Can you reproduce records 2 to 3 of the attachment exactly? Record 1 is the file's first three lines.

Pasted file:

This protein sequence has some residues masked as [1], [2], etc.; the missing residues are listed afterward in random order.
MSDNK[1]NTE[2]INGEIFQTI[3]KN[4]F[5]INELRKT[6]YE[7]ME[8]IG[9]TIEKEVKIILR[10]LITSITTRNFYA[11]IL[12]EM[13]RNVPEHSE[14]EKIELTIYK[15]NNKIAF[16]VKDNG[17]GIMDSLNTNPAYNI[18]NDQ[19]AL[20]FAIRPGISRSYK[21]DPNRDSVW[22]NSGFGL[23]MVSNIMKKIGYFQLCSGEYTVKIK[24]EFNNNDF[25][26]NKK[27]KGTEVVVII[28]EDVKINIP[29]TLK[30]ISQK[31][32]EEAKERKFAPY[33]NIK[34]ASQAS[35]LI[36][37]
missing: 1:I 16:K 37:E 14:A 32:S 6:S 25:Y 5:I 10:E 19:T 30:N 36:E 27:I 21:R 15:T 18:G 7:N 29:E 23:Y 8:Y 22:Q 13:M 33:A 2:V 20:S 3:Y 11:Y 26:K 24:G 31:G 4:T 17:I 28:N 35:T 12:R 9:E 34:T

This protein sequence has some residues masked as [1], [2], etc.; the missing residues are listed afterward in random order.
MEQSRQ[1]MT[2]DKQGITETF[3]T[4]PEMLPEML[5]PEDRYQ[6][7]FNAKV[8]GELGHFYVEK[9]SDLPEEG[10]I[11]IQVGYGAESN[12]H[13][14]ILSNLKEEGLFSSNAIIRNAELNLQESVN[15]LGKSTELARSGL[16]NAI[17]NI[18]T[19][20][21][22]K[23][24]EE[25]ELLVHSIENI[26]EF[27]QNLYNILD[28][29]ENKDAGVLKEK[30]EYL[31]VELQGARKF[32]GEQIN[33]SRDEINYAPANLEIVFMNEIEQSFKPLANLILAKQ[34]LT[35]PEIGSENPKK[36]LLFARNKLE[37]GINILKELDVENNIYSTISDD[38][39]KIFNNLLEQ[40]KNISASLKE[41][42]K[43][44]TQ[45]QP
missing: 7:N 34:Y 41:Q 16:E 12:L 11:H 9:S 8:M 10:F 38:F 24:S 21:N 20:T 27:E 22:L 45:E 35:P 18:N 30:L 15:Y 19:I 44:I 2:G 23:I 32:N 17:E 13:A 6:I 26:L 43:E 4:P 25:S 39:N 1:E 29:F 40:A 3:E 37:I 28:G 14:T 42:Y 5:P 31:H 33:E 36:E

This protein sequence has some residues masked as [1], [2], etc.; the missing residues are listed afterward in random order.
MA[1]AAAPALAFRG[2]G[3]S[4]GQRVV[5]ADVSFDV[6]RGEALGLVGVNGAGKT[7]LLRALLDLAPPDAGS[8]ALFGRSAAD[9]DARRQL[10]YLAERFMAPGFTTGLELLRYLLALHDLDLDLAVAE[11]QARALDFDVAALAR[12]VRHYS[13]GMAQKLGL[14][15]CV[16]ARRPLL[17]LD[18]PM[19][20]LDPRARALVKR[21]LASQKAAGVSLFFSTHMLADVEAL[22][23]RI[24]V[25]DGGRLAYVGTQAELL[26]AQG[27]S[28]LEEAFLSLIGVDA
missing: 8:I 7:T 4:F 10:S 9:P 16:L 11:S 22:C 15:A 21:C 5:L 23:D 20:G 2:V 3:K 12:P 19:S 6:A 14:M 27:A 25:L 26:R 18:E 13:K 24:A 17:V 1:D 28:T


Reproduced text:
This protein sequence has some residues masked as [1], [2], etc.; the missing residues are listed afterward in random order.
MEQSRQ[1]MT[2]DKQGITETF[3]T[4]PEMLPEML[5]PEDRYQ[6][7]FNAKV[8]GELGHFYVEK[9]SDLPEEG[10]I[11]IQVGYGAESN[12]H[13][14]ILSNLKEEGLFSSNAIIRNAELNLQESVN[15]LGKSTELARSGL[16]NAI[17]NI[18]T[19][20][21][22]K[23][24]EE[25]ELLVHSIENI[26]EF[27]QNLYNILD[28][29]ENKDAGVLKEK[30]EYL[31]VELQGARKF[32]GEQIN[33]SRDEINYAPANLEIVFMNEIEQSFKPLANLILAKQ[34]LT[35]PEIGSENPKK[36]LLFARNKLE[37]GINILKELDVENNIYSTISDD[38][39]KIFNNLLEQ[40]KNISASLKE[41][42]K[43][44]TQ[45]QP
missing: 7:N 34:Y 41:Q 16:E 12:L 11:H 9:S 8:M 10:F 38:F 24:S 21:N 20:T 27:E 22:L 45:E 35:P 18:N 30:L 15:Y 19:I 44:I 2:G 23:I 32:N 17:E 13:A 6:I 26:L 43:E 4:P 25:S 39:N 1:E 29:F 40:A 3:E 37:I 28:G 14:T 42:Y 5:P 31:H 33:E 36:E

This protein sequence has some residues masked as [1], [2], etc.; the missing residues are listed afterward in random order.
MA[1]AAAPALAFRG[2]G[3]S[4]GQRVV[5]ADVSFDV[6]RGEALGLVGVNGAGKT[7]LLRALLDLAPPDAGS[8]ALFGRSAAD[9]DARRQL[10]YLAERFMAPGFTTGLELLRYLLALHDLDLDLAVAE[11]QARALDFDVAALAR[12]VRHYS[13]GMAQKLGL[14][15]CV[16]ARRPLL[17]LD[18]PM[19][20]LDPRARALVKR[21]LASQKAAGVSLFFSTHMLADVEAL[22][23]RI[24]V[25]DGGRLAYVGTQAELL[26]AQG[27]S[28]LEEAFLSLIGVDA
missing: 8:I 7:T 4:F 10:S 9:P 16:L 11:S 22:C 15:A 21:C 5:L 23:D 20:G 2:V 3:K 12:P 19:S 6:A 14:M 27:A 25:L 26:R 18:E 13:K 24:A 17:V 1:D 28:T